A Pangalengan Tea Garden Walk – ipadguides

Morning in Malabar garden

I wear THREE layers of jacket. Sweatersplus a layer of jacket fleecewith a jacket windbreaker outside ; they were all unable to withstand the stinging of Pangalengan’s morning mist.

Bandung is currently getting cold and cold, especially in high areas like this mountain. Traveling about two hours from the city of Bandung made me extra careful. Steep descents and turns accompanied by fog made me maneuver a lot like games rapid roll on old school nokia phones!

Entering Pangalengan, I pointed my motorbike to the left of the bus terminal and headed straight for the Malabar tea plantation. I was immediately hypnotized by the view of the morning here.

The immeasurable expanse of leaves is like a green rug interspersed with thin mists as if to say good morning. Really wide, up to the top of the hillside in the distance there are still tea gardens. No wonder the stock of bottled Sos*ro tea never runs out. Their garden alone is this wide.

Cultuurstelsel. Malabar is a silent witness to Dutch colonialism in its system which forced and tormented the Indonesian people at that time to grow tea. (edit: according to this source, in Malabar there is no forced cultivation, in fact the farmers are more prosperous than other areas. Because their crops were the prima donna of the world at that time). Luckily, one of the kind-hearted Dutch left a contribution of knowledge to the city of Bandung. The Malabar Tea Plantation and the Boschha Star Observatory are among its remains. Graaf Johannes van den Bosch also rested himself for the last time here. However, I am not very interested in pilgrimage. Boscha, ah, sherina how are you? #eh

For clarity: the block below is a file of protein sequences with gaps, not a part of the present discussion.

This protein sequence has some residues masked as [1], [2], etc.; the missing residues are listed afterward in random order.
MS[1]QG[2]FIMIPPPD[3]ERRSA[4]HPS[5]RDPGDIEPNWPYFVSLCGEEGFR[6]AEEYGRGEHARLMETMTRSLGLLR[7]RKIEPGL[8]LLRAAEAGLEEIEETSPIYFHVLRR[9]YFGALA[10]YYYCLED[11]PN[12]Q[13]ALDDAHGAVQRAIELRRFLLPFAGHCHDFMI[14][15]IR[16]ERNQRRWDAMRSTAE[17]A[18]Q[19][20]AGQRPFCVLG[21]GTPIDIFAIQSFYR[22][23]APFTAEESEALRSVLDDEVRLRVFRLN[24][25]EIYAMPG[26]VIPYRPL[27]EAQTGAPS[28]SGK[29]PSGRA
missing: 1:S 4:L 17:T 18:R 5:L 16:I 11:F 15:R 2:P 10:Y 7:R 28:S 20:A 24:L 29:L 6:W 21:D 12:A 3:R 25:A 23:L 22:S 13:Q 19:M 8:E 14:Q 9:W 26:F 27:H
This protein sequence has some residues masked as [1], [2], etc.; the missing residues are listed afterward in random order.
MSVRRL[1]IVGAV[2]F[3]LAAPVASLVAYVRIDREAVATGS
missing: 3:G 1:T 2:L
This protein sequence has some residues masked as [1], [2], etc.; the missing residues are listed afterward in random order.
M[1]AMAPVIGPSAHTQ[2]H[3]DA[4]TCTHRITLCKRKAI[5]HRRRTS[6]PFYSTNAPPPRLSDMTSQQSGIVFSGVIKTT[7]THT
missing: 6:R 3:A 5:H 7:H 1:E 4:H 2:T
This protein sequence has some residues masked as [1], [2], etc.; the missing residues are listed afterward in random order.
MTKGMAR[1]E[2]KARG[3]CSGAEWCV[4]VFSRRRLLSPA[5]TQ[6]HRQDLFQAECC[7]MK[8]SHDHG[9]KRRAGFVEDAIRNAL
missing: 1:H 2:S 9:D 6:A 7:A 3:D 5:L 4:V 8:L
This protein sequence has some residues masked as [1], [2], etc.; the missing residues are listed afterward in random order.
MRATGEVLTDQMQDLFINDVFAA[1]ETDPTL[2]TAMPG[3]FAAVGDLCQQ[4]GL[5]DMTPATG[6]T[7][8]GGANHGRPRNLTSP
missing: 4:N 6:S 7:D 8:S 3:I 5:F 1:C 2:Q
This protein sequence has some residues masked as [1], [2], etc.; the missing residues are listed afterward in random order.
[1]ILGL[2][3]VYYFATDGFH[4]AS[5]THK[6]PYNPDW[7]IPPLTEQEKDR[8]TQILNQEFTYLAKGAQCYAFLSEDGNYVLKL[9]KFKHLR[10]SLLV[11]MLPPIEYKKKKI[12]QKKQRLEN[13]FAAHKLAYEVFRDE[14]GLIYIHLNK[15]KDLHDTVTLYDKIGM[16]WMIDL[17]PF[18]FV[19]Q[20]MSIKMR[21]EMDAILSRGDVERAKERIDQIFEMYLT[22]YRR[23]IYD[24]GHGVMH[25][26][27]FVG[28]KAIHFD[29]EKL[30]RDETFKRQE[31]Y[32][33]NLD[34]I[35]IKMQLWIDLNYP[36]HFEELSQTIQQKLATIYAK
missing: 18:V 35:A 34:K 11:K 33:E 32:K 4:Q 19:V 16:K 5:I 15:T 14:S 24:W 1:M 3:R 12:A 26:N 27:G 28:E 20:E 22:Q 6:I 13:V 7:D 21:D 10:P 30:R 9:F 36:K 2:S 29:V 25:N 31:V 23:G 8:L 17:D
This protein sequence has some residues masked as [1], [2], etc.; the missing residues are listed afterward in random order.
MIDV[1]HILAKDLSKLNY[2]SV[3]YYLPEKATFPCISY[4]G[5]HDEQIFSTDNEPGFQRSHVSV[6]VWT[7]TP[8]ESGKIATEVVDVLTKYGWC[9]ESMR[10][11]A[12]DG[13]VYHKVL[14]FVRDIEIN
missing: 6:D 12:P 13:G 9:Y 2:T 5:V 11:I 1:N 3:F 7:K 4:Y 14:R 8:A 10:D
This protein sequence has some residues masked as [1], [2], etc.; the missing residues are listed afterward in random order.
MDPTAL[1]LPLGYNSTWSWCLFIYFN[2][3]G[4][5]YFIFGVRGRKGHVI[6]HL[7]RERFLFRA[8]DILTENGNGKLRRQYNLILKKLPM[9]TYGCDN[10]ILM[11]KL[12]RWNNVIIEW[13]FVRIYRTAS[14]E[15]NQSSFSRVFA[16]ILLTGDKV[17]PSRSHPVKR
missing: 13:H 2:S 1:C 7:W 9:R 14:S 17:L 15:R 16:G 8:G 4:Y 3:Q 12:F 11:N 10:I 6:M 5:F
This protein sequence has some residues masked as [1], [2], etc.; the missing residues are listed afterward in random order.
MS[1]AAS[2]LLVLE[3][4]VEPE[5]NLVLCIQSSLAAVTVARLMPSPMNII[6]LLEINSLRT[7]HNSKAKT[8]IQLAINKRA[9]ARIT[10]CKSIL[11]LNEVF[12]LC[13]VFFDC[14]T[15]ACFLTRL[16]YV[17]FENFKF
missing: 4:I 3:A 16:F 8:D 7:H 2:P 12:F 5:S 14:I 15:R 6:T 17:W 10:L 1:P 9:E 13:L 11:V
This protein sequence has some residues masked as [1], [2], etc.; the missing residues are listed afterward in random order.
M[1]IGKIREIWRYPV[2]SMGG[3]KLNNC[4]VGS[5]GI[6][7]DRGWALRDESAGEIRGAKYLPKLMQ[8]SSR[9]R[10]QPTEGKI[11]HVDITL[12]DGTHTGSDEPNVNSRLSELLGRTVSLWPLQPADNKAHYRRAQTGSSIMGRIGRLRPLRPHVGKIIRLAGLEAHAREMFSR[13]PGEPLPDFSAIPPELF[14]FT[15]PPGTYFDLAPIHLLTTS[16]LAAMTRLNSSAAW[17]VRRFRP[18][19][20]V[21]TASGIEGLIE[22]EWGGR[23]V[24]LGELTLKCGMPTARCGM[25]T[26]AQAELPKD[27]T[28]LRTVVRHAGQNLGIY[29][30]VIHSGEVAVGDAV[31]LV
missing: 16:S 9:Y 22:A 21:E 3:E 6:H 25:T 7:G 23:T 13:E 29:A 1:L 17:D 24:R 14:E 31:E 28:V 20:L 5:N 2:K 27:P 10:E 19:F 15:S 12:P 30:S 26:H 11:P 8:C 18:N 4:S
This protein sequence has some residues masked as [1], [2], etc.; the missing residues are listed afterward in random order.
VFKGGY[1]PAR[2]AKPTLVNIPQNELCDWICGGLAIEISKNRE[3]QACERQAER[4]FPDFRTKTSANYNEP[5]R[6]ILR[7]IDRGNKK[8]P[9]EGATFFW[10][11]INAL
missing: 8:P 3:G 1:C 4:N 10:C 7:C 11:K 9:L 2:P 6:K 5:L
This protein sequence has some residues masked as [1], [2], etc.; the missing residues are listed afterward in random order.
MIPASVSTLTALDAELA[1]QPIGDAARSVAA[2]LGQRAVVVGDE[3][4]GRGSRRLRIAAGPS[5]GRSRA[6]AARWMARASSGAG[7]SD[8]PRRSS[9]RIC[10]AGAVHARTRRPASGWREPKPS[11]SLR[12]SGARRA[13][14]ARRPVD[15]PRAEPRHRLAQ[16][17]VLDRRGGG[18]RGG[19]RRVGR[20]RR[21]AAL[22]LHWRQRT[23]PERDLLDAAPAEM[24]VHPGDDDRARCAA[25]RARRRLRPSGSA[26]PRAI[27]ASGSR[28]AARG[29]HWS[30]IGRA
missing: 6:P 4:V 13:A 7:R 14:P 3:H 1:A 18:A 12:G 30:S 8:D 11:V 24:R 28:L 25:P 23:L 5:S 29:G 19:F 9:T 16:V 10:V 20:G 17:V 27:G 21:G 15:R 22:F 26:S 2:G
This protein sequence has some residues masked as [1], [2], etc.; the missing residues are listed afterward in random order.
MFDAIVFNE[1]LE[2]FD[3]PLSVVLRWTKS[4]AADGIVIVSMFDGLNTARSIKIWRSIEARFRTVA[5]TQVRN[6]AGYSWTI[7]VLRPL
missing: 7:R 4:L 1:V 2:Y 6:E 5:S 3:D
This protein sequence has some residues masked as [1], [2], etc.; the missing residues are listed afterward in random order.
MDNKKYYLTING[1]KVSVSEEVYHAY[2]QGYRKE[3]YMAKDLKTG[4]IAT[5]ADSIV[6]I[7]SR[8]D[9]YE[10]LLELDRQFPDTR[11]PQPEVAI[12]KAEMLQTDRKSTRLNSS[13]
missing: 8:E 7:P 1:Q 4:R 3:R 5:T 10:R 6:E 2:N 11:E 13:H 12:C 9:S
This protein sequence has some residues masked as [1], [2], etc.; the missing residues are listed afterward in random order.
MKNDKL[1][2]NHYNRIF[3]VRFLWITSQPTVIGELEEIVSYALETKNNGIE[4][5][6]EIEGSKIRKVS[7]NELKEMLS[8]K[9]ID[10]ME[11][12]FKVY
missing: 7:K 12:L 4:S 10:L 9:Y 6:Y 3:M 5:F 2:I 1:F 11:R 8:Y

The Malabar Gardens are like teletubbies hills.

After I was satisfied with taking pictures, I turned around to go to another plantation. Actually, I want to relax a bit and enjoy some fresh malabar tea in one of the tea corner there. Luckily I still remember today I fasted. The original fresh hot Malabar tea was kept for another time.

I turned around, past Cileunca there. The road is very good, different from the road in the Malabar tea plantations. Finally, I also met the Cukul tea plantation. Cukul has a steep ground contour. There are many gaps here. But that’s what makes the scenery here even cooler than in Malabar.

Malabar in the distance.

While chatting with one of the tea pickers, I knew that the path from this cukul was to Rancabuaya beach! This beach, which I have visited quite often, turns out to be through Pangalengan. I’ve heard of this route for a long time, but he said it was very bad. The good news, the people there say the road has been repaired, already soft. Must try for the next line.

The path from Pangalengan to Rancabuaya Beach via Cisewu, and the handsome one

In Cukul there is also a unique house with old-school European architecture. he said the hell have a german. The house was empty and locked when I approached. But, this house is enough to make me fantasize about flying to Europe there. Anyone want to accompany?

German house in Cukul

Actually, there is one more garden that I want to visit, namely the Kertamanah garden. However, I was quite tired and was a little afraid that the fast would only last until the midday drum. In addition, the beautiful cows of KPBS Pangalengan have released their mouth-watering fresh milk. Next time I will come again.

Cukul tea garden
Still hacked
It’s in malabar
Use telephoto to take details on the stick

~ I miss the green ones, that’s why I’m here.


**photo taken by BenQ GH800 except last photo :3

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